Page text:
Weathering the responsibility: when is it the right decision…

Like many occupations, making decisions is a common part of an Outdoor Practitioner’s role. Given the recent windy and wet weather- especially with us having three storms in three weeks- has meant that we’ve had to make decisions to cancel, postpone, amend or curtail activities, including Home Education Forest School sessions, a Stag Do, one dark skies evening, two birthday parties, an expedition weekend with Foundation Degree students and just today with a paddling trip.

Fallen branches after Storm Dennis, Feb. 2020

The process and considerations of making a decision is one thing, as well as the myriad of influences that act upon us- but how do we know if it was the right decision? Or more specifically, is it the wrong decision if someone wouldn’t have got hurt after all? If only one branch has fallen in the woodland- and it is unlikely to have caused an injury- is it still the right decision?

On reflection, the decisions that have been made have all be done for safety reasons- flooding presenting a risk of a child falling into the river and not been able to get out; high winds causing branches to fall presenting a risk of injury, wind speed being too strong to safely canoe in. The exception for recent decisions is the comfort of participants and the outcome they wanted not being possible- and that was last week when we cancelled a dark skies walk at Blakey Ridge due to snow, cloud cover and windchill- meaning it would be cold and almost pointless to go and look for stars!

Making these decisions has a big impact- we absolutely do not want to cause inconvenience to anyone coming to undertake an activity- especially, if it’s something like a birthday party or stag do- with limited opportunity to make alternative arrangements and who have possibly also paid for accommodation, traveled quite a distance or have 12 children arriving!

The photo of the stream at Baby Moon, Dunsdale. Nov. 2019

Using evidence seems to assist in communicating these decisions; when we cancelled a Home Education Forest School session before Christmas, we used videos of the stream, as well as a narrative to explain why; without doubt- there was some loaded language in there to illustrate concerns, as well as a still image of where the river usually is compared to where it actually was! That said- could a warning have been given tot he children not to go near the river? If there was done- would there have been no issues? That’s a finger in the air type question, or one for regretful hindsight; ultimately, the decisions rest on the information available at the time.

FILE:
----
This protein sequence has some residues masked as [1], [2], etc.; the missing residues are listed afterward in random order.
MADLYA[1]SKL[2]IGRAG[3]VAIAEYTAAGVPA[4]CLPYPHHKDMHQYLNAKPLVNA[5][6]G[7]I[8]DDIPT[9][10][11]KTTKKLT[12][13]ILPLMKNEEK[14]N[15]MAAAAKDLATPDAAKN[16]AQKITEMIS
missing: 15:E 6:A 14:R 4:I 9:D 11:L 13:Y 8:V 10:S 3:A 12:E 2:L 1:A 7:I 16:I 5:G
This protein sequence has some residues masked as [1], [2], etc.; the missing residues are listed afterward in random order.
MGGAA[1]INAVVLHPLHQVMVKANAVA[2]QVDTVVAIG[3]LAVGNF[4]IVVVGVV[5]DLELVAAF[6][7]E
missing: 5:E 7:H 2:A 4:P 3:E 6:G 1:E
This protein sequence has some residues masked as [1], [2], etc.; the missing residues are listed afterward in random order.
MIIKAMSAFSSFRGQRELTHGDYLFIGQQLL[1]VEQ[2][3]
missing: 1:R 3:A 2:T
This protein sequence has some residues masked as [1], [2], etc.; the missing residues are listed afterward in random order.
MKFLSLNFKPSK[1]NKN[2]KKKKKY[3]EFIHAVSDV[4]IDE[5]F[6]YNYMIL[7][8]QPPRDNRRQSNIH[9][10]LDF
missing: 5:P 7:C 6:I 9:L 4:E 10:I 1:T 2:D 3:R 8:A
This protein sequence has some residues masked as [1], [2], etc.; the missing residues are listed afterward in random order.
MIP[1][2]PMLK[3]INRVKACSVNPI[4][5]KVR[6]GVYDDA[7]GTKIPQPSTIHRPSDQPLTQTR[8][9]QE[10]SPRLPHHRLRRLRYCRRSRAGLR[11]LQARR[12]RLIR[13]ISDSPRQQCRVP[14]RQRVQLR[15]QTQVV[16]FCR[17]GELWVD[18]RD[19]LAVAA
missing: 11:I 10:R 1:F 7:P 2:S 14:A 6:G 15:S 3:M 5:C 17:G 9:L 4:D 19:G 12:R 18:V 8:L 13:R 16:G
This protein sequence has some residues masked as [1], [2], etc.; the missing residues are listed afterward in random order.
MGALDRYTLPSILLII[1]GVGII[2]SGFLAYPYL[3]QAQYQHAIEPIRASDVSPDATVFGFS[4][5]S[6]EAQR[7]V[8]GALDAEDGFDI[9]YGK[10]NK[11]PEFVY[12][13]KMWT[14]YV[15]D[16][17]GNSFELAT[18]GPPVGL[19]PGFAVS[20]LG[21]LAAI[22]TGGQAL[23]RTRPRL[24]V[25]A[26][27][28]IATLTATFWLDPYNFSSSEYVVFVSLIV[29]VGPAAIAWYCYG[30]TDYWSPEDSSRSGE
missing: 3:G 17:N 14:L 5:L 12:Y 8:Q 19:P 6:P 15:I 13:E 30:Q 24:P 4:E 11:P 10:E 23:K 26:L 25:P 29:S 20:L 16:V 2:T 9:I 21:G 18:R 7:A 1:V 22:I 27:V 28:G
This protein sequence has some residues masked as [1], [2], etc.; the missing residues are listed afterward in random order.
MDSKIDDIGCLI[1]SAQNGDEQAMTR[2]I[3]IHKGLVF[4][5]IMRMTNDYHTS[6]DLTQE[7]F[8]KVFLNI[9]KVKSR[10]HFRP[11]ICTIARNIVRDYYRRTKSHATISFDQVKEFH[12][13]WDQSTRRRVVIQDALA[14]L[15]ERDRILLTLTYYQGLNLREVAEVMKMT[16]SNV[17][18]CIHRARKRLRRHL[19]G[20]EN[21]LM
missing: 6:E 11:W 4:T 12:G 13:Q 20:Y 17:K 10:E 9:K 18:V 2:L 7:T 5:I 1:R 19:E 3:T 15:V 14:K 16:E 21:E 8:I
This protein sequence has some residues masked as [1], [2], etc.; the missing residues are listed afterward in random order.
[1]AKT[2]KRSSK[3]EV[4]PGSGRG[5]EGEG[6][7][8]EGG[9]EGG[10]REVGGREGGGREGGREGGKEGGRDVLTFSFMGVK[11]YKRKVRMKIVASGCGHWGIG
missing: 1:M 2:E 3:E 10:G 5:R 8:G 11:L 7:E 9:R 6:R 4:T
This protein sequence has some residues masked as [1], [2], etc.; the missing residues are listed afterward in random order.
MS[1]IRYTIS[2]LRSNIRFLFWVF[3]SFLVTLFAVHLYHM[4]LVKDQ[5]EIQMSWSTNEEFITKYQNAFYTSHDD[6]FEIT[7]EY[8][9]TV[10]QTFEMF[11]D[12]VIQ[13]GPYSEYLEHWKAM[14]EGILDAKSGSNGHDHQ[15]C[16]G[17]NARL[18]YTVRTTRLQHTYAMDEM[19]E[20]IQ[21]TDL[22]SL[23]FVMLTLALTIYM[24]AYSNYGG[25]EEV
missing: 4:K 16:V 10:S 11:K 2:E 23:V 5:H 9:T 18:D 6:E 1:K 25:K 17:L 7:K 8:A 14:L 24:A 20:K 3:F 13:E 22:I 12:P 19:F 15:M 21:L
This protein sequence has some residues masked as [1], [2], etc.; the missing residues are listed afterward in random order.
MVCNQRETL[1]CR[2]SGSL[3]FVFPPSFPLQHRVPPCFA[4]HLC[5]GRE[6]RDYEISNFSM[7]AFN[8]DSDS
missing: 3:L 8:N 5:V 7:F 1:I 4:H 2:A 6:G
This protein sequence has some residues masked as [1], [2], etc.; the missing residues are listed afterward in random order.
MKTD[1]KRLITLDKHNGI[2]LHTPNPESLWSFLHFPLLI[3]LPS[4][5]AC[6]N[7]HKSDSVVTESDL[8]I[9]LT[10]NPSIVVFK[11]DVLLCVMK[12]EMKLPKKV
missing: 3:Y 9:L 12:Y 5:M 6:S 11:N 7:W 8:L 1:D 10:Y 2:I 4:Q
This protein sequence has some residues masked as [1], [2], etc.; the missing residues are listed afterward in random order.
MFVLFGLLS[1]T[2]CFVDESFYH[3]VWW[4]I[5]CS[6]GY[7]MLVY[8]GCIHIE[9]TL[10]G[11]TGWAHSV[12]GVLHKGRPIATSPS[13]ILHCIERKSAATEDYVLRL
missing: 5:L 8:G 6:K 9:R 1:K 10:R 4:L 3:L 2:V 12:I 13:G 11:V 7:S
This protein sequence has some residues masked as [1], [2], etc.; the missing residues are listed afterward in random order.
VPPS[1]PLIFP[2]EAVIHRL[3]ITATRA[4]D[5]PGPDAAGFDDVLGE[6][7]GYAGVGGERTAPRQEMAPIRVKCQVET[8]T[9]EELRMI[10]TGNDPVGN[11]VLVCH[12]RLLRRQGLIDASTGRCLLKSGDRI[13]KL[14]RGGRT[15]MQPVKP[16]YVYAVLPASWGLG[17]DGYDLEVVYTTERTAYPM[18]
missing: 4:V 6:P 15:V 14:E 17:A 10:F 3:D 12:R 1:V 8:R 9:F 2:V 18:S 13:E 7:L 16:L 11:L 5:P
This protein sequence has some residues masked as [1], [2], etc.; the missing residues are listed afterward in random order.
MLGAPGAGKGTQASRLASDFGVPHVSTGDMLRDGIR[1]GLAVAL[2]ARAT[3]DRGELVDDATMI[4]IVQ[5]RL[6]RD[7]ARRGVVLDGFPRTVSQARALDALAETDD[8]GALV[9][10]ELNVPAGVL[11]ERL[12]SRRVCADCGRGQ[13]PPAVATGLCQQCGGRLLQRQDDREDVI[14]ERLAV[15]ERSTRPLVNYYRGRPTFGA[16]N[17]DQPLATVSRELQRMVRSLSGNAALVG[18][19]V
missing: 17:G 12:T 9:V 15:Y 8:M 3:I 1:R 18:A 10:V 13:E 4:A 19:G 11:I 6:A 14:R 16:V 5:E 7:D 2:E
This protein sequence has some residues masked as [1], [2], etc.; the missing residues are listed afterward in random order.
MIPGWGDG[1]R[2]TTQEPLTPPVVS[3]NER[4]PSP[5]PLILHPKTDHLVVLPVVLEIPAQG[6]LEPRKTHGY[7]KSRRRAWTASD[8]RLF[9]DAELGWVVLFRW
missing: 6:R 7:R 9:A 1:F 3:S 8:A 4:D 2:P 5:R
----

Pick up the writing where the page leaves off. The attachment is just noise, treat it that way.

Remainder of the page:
The weather forecast for Storm Ciara, with 50mph gusts; Feb. 2020

The nature of weather is that the forecast can change, either worsen or improve- so sometimes we have to make emergent and time-bound decisions- one or two days prior to a planned event- a recent stag do for example- only for wind speed to drop, or, for there being very little evidence of any debris falling from the forest canopy. There’s no wind speed threshold where we leave the forest- it is often don to considering the available information and then judgement- for example- the first high winds of the winter presents a more significant risk than the third Storm in Three weeks! Generally speaking through- we are paying attention to the wind speed when it’s forecast to gust mid 30s (miles per hour) and into the 40s; and almost certainly now where to be seen when it’s hitting 50mph. Whereas British Canoeing explicitly include windspeeds in remits for a variety of qualifications; therefore, to proceed is just not possible. For example, Force 4 (on the Beaufort Scale) for Canoe Leaders.

Getting back the earlier question asked earlier- is it the wrong decision if no one would have been hurt? Absolutely not. If I return to the forest and there’s no debris from gale force winds, and I’ve made the decision to cancel something that in hindsight could have gone ahead- I’m not going to beat myself up about it. If at the time of making the decision, the available information and my judgement suggested it was unsafe to proceed- then I’m happy with that. Other times- there’s huge logs that have landed close to the camps- and would have caused significant injury, if not fatality, if someone was stood underneath them!

3m Ash log that fell ‘just’ outside one of the camps at Baby Moon, Storm Dennis, Feb. 2020.

Ultimately, I’m resolved that:

“the absence of an adverse outcome does not equal the wrong decision “

What are your thoughts? Have you been affected by one of the cancellations? How would you feel if we had to cancel an event you’d planned? Would love to hear your thoughts in the comments below!

Morgan.

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